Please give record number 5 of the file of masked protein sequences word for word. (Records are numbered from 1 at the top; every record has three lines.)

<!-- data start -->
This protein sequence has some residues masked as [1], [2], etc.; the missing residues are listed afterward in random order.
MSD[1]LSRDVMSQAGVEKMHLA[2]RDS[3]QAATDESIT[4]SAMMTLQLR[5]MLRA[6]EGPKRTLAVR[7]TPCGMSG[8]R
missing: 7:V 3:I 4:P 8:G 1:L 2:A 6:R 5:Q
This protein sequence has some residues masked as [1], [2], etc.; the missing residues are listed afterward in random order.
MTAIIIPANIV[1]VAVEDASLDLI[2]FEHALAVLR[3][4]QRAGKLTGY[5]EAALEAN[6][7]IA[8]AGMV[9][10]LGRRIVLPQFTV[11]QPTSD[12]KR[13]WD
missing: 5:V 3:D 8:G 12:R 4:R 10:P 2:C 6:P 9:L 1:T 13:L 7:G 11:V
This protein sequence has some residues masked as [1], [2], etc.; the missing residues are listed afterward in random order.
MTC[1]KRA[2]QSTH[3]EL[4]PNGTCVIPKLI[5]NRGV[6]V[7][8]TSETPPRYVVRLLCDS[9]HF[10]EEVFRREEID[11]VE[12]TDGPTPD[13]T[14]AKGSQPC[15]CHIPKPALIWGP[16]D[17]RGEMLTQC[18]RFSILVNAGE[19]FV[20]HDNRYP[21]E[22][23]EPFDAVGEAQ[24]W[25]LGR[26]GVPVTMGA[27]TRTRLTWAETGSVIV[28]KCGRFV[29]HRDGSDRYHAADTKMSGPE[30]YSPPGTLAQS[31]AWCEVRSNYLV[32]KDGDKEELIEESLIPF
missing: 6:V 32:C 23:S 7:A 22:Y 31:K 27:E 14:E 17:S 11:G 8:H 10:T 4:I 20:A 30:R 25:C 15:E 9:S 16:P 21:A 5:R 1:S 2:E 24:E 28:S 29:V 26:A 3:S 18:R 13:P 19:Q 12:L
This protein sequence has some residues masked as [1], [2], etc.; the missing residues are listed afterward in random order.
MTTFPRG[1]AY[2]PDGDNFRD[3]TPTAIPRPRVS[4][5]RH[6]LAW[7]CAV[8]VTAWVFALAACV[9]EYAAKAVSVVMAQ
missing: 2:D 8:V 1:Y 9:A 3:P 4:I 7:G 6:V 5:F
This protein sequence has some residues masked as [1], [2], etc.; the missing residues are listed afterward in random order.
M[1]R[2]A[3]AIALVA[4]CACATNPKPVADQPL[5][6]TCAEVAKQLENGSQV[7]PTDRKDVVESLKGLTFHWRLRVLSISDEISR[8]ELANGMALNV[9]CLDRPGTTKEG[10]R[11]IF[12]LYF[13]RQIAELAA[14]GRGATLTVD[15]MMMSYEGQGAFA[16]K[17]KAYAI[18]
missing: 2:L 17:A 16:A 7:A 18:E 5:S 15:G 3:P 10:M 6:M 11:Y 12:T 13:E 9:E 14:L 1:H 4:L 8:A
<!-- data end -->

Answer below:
This protein sequence has some residues masked as [1], [2], etc.; the missing residues are listed afterward in random order.
M[1]R[2]A[3]AIALVA[4]CACATNPKPVADQPL[5][6]TCAEVAKQLENGSQV[7]PTDRKDVVESLKGLTFHWRLRVLSISDEISR[8]ELANGMALNV[9]CLDRPGTTKEG[10]R[11]IF[12]LYF[13]RQIAELAA[14]GRGATLTVD[15]MMMSYEGQGAFA[16]K[17]KAYAI[18]
missing: 2:L 17:A 16:A 7:A 18:E 5:S 15:G 3:P 10:M 6:M 11:Y 12:T 13:E 9:E 14:L 1:H 4:L 8:A